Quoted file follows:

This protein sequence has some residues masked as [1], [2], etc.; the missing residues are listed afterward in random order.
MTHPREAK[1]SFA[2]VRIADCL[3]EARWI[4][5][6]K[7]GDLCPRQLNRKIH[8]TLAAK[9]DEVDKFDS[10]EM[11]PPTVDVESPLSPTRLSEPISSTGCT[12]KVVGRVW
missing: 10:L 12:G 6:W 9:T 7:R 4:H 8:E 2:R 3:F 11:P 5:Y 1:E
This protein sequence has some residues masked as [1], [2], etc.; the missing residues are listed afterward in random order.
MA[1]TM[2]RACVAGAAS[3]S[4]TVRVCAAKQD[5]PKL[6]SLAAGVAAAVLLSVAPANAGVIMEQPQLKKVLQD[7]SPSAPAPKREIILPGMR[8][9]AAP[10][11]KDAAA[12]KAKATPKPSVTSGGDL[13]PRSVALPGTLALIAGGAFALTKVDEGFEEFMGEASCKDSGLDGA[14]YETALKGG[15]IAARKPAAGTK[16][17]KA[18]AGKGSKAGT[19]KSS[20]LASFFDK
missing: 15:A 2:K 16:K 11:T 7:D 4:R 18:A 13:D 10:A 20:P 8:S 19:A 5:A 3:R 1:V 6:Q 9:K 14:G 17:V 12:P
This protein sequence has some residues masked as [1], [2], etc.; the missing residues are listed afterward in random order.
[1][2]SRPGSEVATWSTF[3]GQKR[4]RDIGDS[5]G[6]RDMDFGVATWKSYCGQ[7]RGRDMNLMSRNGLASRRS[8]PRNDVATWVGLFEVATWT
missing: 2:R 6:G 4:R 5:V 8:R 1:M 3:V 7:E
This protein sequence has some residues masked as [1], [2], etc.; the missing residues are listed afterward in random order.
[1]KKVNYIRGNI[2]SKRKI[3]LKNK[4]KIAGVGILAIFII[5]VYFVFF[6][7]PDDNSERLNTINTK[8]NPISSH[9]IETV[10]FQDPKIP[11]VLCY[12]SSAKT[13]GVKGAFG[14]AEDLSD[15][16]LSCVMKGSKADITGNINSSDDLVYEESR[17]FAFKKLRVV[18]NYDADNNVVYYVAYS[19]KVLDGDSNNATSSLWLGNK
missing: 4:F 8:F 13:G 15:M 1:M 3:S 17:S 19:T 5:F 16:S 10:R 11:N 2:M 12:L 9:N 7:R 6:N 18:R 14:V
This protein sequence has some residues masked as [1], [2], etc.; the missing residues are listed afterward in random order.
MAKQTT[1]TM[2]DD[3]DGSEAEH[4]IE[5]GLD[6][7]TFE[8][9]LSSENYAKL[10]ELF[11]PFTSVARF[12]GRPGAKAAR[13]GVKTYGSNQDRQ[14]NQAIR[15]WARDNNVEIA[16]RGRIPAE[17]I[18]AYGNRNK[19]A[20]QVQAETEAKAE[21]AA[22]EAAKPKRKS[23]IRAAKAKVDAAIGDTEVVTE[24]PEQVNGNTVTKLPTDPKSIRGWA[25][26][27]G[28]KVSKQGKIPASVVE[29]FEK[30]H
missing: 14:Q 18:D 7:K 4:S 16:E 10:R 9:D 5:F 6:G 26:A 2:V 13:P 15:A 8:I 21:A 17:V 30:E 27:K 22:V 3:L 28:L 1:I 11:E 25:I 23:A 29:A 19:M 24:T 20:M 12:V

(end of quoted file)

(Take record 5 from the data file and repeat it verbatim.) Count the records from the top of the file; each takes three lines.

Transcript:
This protein sequence has some residues masked as [1], [2], etc.; the missing residues are listed afterward in random order.
MAKQTT[1]TM[2]DD[3]DGSEAEH[4]IE[5]GLD[6][7]TFE[8][9]LSSENYAKL[10]ELF[11]PFTSVARF[12]GRPGAKAAR[13]GVKTYGSNQDRQ[14]NQAIR[15]WARDNNVEIA[16]RGRIPAE[17]I[18]AYGNRNK[19]A[20]QVQAETEAKAE[21]AA[22]EAAKPKRKS[23]IRAAKAKVDAAIGDTEVVTE[24]PEQVNGNTVTKLPTDPKSIRGWA[25][26][27]G[28]KVSKQGKIPASVVE[29]FEK[30]H
missing: 14:Q 18:D 7:K 4:S 16:E 10:R 9:D 5:F 6:G 26:A 2:V 13:P 15:A 8:I 21:A 17:V 30:E 27:K 22:V 3:L 28:L 1:I 11:E 25:I 23:A 29:A 19:M 24:T 20:M 12:V